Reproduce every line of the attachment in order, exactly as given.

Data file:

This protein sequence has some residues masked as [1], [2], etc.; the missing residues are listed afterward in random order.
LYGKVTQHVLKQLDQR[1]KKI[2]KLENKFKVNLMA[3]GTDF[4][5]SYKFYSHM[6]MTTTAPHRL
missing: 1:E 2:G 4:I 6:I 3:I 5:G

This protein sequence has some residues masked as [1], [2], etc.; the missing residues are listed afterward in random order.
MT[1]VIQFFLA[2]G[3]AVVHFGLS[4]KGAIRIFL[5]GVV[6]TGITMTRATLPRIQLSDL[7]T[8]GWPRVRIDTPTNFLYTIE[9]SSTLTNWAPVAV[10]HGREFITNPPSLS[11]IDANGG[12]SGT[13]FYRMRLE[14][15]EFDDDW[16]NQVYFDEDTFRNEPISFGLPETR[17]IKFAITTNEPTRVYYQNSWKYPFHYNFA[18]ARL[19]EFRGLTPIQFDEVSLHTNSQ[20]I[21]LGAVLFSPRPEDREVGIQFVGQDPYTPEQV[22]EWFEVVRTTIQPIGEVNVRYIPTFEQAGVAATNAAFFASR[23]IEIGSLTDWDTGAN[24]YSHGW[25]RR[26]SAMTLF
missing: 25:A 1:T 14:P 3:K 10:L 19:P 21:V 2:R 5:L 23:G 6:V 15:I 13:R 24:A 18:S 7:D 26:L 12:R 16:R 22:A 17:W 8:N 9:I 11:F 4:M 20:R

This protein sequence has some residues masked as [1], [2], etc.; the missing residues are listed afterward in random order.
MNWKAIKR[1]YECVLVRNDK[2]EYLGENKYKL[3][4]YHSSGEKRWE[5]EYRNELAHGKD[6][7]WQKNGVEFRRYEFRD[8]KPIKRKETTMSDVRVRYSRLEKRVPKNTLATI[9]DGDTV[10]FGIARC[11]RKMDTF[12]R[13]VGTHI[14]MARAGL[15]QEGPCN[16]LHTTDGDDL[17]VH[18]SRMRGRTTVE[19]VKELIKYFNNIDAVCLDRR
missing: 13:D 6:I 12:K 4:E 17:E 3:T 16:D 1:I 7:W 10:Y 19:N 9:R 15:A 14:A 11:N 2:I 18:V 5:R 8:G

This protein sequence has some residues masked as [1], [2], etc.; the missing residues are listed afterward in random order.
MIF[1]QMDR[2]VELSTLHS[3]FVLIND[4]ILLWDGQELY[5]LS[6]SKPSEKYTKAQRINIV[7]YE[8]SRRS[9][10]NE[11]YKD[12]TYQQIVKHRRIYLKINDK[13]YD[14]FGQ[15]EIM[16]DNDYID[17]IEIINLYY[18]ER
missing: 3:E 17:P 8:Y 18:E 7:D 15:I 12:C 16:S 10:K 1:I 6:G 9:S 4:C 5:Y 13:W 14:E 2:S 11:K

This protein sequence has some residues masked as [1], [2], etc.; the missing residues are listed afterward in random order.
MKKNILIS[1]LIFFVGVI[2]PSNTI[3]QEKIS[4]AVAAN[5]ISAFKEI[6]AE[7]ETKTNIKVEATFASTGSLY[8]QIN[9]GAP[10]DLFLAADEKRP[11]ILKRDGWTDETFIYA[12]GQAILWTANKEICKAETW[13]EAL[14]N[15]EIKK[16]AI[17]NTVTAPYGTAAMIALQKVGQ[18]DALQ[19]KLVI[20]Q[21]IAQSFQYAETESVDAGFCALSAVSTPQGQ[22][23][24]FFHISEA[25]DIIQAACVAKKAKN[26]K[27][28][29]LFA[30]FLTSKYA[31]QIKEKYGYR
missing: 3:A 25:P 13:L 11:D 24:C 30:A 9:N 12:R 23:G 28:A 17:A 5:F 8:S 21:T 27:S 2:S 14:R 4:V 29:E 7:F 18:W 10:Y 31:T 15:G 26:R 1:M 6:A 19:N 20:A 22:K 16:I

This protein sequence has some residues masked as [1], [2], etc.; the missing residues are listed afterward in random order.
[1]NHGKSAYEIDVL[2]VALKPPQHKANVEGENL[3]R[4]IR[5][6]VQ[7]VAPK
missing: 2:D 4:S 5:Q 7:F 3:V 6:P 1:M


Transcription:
This protein sequence has some residues masked as [1], [2], etc.; the missing residues are listed afterward in random order.
LYGKVTQHVLKQLDQR[1]KKI[2]KLENKFKVNLMA[3]GTDF[4][5]SYKFYSHM[6]MTTTAPHRL
missing: 1:E 2:G 4:I 6:I 3:I 5:G

This protein sequence has some residues masked as [1], [2], etc.; the missing residues are listed afterward in random order.
MT[1]VIQFFLA[2]G[3]AVVHFGLS[4]KGAIRIFL[5]GVV[6]TGITMTRATLPRIQLSDL[7]T[8]GWPRVRIDTPTNFLYTIE[9]SSTLTNWAPVAV[10]HGREFITNPPSLS[11]IDANGG[12]SGT[13]FYRMRLE[14][15]EFDDDW[16]NQVYFDEDTFRNEPISFGLPETR[17]IKFAITTNEPTRVYYQNSWKYPFHYNFA[18]ARL[19]EFRGLTPIQFDEVSLHTNSQ[20]I[21]LGAVLFSPRPEDREVGIQFVGQDPYTPEQV[22]EWFEVVRTTIQPIGEVNVRYIPTFEQAGVAATNAAFFASR[23]IEIGSLTDWDTGAN[24]YSHGW[25]RR[26]SAMTLF
missing: 25:A 1:T 14:P 3:K 10:L 19:P 21:V 2:R 5:L 23:G 6:V 15:I 13:R 24:A 18:S 7:D 26:L 12:R 16:R 22:A 17:W 8:N 9:I 11:F 4:M 20:R

This protein sequence has some residues masked as [1], [2], etc.; the missing residues are listed afterward in random order.
MNWKAIKR[1]YECVLVRNDK[2]EYLGENKYKL[3][4]YHSSGEKRWE[5]EYRNELAHGKD[6][7]WQKNGVEFRRYEFRD[8]KPIKRKETTMSDVRVRYSRLEKRVPKNTLATI[9]DGDTV[10]FGIARC[11]RKMDTF[12]R[13]VGTHI[14]MARAGL[15]QEGPCN[16]LHTTDGDDL[17]VH[18]SRMRGRTTVE[19]VKELIKYFNNIDAVCLDRR
missing: 13:D 6:I 12:K 4:E 17:E 3:T 16:D 1:I 7:W 10:Y 19:N 9:R 15:A 14:A 11:N 2:I 18:V 5:R 8:G

This protein sequence has some residues masked as [1], [2], etc.; the missing residues are listed afterward in random order.
MIF[1]QMDR[2]VELSTLHS[3]FVLIND[4]ILLWDGQELY[5]LS[6]SKPSEKYTKAQRINIV[7]YE[8]SRRS[9][10]NE[11]YKD[12]TYQQIVKHRRIYLKINDK[13]YD[14]FGQ[15]EIM[16]DNDYID[17]IEIINLYY[18]ER
missing: 3:E 17:P 8:Y 18:E 7:D 15:I 12:C 16:S 10:K 1:I 6:G 9:S 4:C 5:Y 13:W 14:E 2:S 11:K

This protein sequence has some residues masked as [1], [2], etc.; the missing residues are listed afterward in random order.
MKKNILIS[1]LIFFVGVI[2]PSNTI[3]QEKIS[4]AVAAN[5]ISAFKEI[6]AE[7]ETKTNIKVEATFASTGSLY[8]QIN[9]GAP[10]DLFLAADEKRP[11]ILKRDGWTDETFIYA[12]GQAILWTANKEICKAETW[13]EAL[14]N[15]EIKK[16]AI[17]NTVTAPYGTAAMIALQKVGQ[18]DALQ[19]KLVI[20]Q[21]IAQSFQYAETESVDAGFCALSAVSTPQGQ[22][23][24]FFHISEA[25]DIIQAACVAKKAKN[26]K[27][28][29]LFA[30]FLTSKYA[31]QIKEKYGYR
missing: 3:A 25:P 13:L 11:D 24:C 30:A 9:N 12:R 23:G 28:A 17:A 5:F 8:S 21:T 27:S 2:S 14:R 4:V 29:E 7:F 18:W 10:Y 31:T 15:G 26:R 1:M 6:A 19:N 20:A 22:K 16:I

This protein sequence has some residues masked as [1], [2], etc.; the missing residues are listed afterward in random order.
[1]NHGKSAYEIDVL[2]VALKPPQHKANVEGENL[3]R[4]IR[5][6]VQ[7]VAPK
missing: 2:D 4:S 5:Q 7:F 3:V 6:P 1:M